Beirut, Coronavirus, TikTok Restrictions: Your Friday Briefing

Beirut, Coronavirus, TikTok Restrictions: Your Friday Briefing

2020-08-07 05:03:46
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Good morning.

We’re covering growing anger in Beirut, the virus surging in Germany and France, and new restrictions on TikTok and WeChat in the U.S.

International rescue teams arrived in Beirut on Thursday as the nation entered a period of official mourning over the huge explosion that brought the Lebanese capital to its knees.

France reported 1,695 new coronavirus cases on Wednesday, and Germany reported more than 1,000 on Thursday — higher numbers than either had seen in months. Other Western European countries, including Spain and Belgium, are also facing surges.

Some health experts said Germans were becoming lax about upholding social-distancing and mask-wearing requirements, and a French scientific panel warned that a second wave of infections by fall was “highly possible,” urging cities to prepare for new lockdowns.

Still, the European surges are not on the level of U.S. spikes.

Britain: More than nine million people have been furloughed and 2.8 million have filed unemployment claims since the pandemic began. With fields like hospitality and live entertainment uncertain, some have a dilemma: Wait for business to pick up, or try a new livelihood?

Covid symptoms: These days, every cough, sneeze or headache makes you wonder. Here’s a guide to help you understand the symptoms, and this interactive graphic illustrates how the disease can affect the body from head to toe.

In other news:

  • Italy threatened to suspend Ryanair flights, saying that the low-cost Irish carrier had repeatedly violated safety measures imposed by the government to contain the coronavirus. The company hit back, saying that it had complied.

  • Uber said on Thursday that its revenue in the second quarter dropped 29 percent, to $2.2 billion, from a year ago, as the ride-hailing giant deals with the fallout from the coronavirus pandemic.

Here are the latest updates and maps of the pandemic.


Snapshot: Above, street art in New York City. Our critic talks about why the political realities such works reveal are tied to paintings on grotto walls, drawn 17,000 years ago, from the caves of Lascaux, France.

European soccer: For months, Barcelona paid the finest player Turkey has ever produced, Arda Turna, not to play. Our soccer correspondent explores what happened.

What we’re reading: This article from The Los Angeles Times on the story of Bruce’s Beach. “This look at what happened to a beach popular with Black residents back in the day — in one of the whitest towns in Los Angeles — tells so much about the struggle for Black people to even enjoy themselves,” writes Randy Archibold, our sports editor.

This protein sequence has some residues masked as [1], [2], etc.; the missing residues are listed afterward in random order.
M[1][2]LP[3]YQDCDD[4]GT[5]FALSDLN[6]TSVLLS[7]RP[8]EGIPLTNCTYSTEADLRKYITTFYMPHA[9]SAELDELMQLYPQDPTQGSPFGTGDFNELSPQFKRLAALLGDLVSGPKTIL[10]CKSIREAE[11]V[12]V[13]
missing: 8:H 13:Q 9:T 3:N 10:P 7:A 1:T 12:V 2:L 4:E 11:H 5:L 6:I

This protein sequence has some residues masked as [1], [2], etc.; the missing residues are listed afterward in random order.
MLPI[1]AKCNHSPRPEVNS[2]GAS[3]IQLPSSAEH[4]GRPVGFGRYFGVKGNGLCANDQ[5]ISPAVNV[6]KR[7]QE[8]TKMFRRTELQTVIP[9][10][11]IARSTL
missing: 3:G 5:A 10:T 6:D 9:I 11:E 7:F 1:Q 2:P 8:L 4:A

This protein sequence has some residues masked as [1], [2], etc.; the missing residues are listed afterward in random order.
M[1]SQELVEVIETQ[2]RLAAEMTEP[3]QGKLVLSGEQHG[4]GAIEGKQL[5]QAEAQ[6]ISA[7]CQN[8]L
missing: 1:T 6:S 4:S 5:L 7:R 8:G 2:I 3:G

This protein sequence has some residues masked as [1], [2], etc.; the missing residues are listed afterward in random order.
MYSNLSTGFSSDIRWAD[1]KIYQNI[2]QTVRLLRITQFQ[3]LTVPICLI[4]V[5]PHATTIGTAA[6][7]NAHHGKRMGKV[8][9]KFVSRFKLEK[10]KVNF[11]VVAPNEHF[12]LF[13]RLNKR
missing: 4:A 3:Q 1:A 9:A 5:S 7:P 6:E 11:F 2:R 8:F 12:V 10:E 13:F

How did you select which cities or countries to spotlight?

Somini: I have seen over the last couple of years the impact of what is truly a global problem. Global warming is not equal — the problem of warming and extreme heat is really felt by people who are already the most vulnerable, not just because it gets super hot where they live but because they’re already vulnerable in other ways: They may be in poor health, they may be farmers who depend entirely on the rains and so a little change in rainfall or extremely hot dry periods affect them, and because they may not be able to afford the most basic luxury to cope with the heat, like having enough water or electricity around the clock so they can turn on a fan, let alone having access to air-conditioning.

I wanted to show what’s happening now. It’s certainly projected to get worse in the future, but people are dealing with unbearably hot and humid conditions right now.

Was there any research that really stuck out?

One study said episodes of extreme heat and levels the human body cannot tolerate have more than doubled in frequency since 1979. South Asia and the southeastern coast of the U.S. have been hardest hit by this already.

People can often look at climate news and feel helpless. What sort of actionable things were experts saying could be done?

Draw down the combustion of fossil fuels. The world is capable of getting off coal in many instances, capable of vastly reducing the burning of oil and gas. The world also has to adjust to the extreme heat we’re seeing already.

It means expanding access to ways to cool down, whether that’s access to air conditioners or fans or more trees to bring down temperatures in the city, access to water. It could also mean adjusting things you might not immediately think of, like labor laws so people don’t have to work for hours under the blistering sun, agricultural changes in farming methods, or what is grown in what place to adapt to higher temperatures and longer dry seasons.

In short, it requires doing everything pretty differently.


That’s it for this briefing. I loved these five-minute stress resets. See you next time.

— Isabella


Thank you
To Melissa Clark for the recipe, and to Theodore Kim and Jahaan Singh for the rest of the break from the news. Sanam Yar wrote today’s Back Story. You can reach the team at
[email protected].

P.S.
• We’re listening to “The Daily.” Our latest episode is a conversation with one of our correspondents in Beirut, who was injured in the huge explosion at the city’s port on Tuesday.
• Here’s today’s Mini Crossword puzzle, and a clue: Make a mistake (three letters). You can find all our puzzles here.
• “Dominic Fike, at First,” a new Times documentary on the making of a pop star, premieres today on FX and Hulu.


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